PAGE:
Russia approves steel export taxes, market tries to evaluate immediate effects

Monday, 28 June 2021 13:44:12 (GMT+3)   |   Istanbul

The steel export tax initiative in Russia reported last week was approved by the Russian authorities late on June 25. The measure, suggested as a means to curb the rapid price increases for steel in the local market in Russia, will be imposed for the period from August 1 to December 31 this year.

The base export rate is 15 percent and each product will be subject to a specific duty component in US dollars per metric ton. This will be calculated depending on the product group and the metal type (for non-ferrous metals) or the extent of processing required for materials (for ferrous metals) and taking into account the dynamics of global prices within the first five months of 2021.

The specific duty component for HR flats, semis, and rebar will be no less than $115/mt, while for cold rolled flats and wire it will be not less than $133/mt, and for stainless steel and ferroalloys it will be not less than $150/mt. In the non-ferrous metals segment, the minimal rate is $1,226/mt for copper, $2,321/mt for nickel, and $254/mt for aluminum.

The duties will be applicable to exports outside the Eurasia Economic Union (EEU) and Russia will hold negotiations with the EEU partners in order to minimize the re-export risks.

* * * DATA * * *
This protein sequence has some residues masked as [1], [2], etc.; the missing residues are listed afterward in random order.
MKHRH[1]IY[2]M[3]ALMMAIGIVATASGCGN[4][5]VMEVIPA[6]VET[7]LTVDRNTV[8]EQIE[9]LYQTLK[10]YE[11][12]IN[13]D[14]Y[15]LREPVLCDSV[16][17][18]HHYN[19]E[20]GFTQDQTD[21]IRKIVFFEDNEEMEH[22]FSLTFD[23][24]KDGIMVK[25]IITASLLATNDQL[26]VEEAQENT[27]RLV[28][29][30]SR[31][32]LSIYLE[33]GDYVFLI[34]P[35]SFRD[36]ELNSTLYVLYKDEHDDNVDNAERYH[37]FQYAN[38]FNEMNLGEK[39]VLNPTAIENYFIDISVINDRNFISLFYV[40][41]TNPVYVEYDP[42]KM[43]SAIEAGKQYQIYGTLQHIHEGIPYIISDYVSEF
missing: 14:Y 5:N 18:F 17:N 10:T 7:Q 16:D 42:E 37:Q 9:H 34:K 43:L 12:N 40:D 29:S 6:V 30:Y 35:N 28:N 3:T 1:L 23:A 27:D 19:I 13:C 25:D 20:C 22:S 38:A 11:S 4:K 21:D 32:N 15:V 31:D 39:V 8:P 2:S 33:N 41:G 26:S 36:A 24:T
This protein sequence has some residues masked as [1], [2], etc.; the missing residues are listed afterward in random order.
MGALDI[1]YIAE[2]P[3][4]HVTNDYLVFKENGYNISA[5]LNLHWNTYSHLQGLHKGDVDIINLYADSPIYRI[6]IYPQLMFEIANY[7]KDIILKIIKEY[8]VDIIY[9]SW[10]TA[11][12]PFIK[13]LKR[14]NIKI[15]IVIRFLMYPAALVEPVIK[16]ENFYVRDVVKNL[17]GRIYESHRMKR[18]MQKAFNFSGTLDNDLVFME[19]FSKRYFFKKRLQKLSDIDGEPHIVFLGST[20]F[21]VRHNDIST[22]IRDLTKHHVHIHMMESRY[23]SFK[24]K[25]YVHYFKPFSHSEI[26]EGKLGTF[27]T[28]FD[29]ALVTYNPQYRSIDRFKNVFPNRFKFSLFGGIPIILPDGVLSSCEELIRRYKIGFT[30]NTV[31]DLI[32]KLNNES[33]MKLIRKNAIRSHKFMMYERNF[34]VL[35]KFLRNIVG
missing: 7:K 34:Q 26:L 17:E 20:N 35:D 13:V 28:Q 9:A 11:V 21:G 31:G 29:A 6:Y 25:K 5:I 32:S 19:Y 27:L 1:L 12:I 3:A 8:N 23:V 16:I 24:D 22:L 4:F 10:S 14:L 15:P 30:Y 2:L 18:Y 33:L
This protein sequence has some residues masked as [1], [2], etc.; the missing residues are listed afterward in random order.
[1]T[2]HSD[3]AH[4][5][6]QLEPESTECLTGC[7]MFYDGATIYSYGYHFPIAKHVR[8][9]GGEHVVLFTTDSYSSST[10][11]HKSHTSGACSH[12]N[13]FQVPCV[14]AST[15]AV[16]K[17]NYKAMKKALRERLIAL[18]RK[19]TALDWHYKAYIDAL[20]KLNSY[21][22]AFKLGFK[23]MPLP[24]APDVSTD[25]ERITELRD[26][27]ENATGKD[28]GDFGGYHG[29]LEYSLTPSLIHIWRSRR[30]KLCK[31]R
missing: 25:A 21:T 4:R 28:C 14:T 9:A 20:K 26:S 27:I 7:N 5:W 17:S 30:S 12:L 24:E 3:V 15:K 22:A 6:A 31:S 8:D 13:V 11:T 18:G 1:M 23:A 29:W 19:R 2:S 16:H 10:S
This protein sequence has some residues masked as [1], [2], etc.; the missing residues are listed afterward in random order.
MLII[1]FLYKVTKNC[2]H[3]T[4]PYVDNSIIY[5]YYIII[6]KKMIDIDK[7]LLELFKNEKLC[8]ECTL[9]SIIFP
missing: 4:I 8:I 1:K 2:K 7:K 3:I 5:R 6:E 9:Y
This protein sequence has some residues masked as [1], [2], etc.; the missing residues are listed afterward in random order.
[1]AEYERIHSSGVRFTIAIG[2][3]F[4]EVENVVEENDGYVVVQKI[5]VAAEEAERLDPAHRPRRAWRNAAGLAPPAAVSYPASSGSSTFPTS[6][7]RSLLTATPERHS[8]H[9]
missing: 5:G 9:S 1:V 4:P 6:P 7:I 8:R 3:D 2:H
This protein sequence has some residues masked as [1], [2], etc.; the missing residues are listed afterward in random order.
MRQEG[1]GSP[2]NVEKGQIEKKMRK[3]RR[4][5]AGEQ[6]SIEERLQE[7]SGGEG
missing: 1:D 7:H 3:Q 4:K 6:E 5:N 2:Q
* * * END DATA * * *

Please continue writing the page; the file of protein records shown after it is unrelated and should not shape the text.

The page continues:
Since the imposition of the duty is now definite, steel market players are trying to evaluate the possible immediate effects on prices and equilibriums in the markets. Logically, prices from Russia for the key steel products are expected to increase, but not all suppliers are expected to give firm offers, but prefer to wait. Southeast Asian buyers have told SteelOrbis that Russian billet suppliers have completely withdrawn their offers for now. In the hot rolled coil segment, suppliers are also waiting though some expect ex-Black Sea prices to again hit above $1,000/mt FOB.

Overall, in the HRC segment mills foresee an increase in export prices in the short term and a decline in local offers, due to the protective measure. The local HRC market in Russia is quite saturated with local origin material, and so hardly any large tonnages will be redirected to the domestic market from exports. Moreover, some market players expect there will be a certain re-balancing of the market within the EEC. “The local market today includes the Customs Union countries. Prices within the Union will most probably decrease below FOB levels and Ukraine will leave all these markets for distant exports, thus providing some space for Russian mills. But selling all volumes to the local market will not work, and so exports from Russia will still be seen, though in a lower volume,” a Russian flats producer told SteelOrbis.

In the billet segment, some market sources expect the short-term effect will be positive and that prices will be supported by the imposed export duty, since Russia is an important global market player. Moreover, there may be a positive effect on steel scrap prices, especially in markets where the steel mills balance scrap usage and semis imports, SteelOrbis understands.

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